Innovative technology to keep mangoes in excellent condition

February 18, 2015, Investigación y Desarrollo

Addressing the needs of a company that sells mango as raw material for processing as puree, nectar or juice, researchers at the University of Guanajuato (UGTO), in the center of Mexico, designed a prototype pasteurization machine and a procedures manual to keep products in excellent condition after harvest.

Thanks to the Innovation Research Program of High Added Value (Innovapyme) of the National Council of Science and Technology (Conacyt), products were studied for a year to learn how to keep them in optimal condition, explains Maria Del Rosario Abraham Juarez, from the Department of Food Division of the Life Sciences Campus of the University of Guanajuato.

"The needed to know the quality characteristics of mango for exportation. At the UGTO we performed two parts of the project: we delivered and trained people with a user's postharvest manual for hardling raw material of the company, which produces five varieties of the , as well as designing a prototype of a pasteurization machine."

The company sells the fruit as raw material to customers who process the product to make puree, mango nectar or juice. Therefore, the research team designed the pasteurizer, which system preserves food, removing pathogens that could harm consumers.

It also prevents oxidation of the mango pulp, as well as a dark color of the pulp, one of the objectives of pasteurization. The technology conducted by researchers at the UGTO is pasteurizing mango varieties and maintaining their organoleptic pulp, which maintains its physical characteristics, and which is dehydrated without losing its flavor, color or nutrition.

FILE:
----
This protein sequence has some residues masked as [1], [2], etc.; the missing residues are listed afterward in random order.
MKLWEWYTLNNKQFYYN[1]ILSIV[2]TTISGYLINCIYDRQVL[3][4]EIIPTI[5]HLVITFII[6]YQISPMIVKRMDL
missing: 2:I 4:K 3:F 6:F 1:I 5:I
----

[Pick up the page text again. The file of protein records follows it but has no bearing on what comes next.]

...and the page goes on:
"We work with five species of mango and talk about a technology that pasteurizes industrial tons of fruit. We verify its operation so that the fruit pulp maintains the characteristics of fresh mango," said the specialist UGTO.

According to the researcher, the company was satisfied with the technology and manual used for the five varieties of the fruit. And Abraham Juarez says that because the most difficult task was to manage the fiber of the fruit, they learned to maintain a certain temperature.

"Both the manual and technology were designed specifically for the mango industry, because we did a tailored suite for the company that requested it. And if a company is engaged in processing strawberries, should be designed specifically for them," concludes PhD Abraham Juarez.

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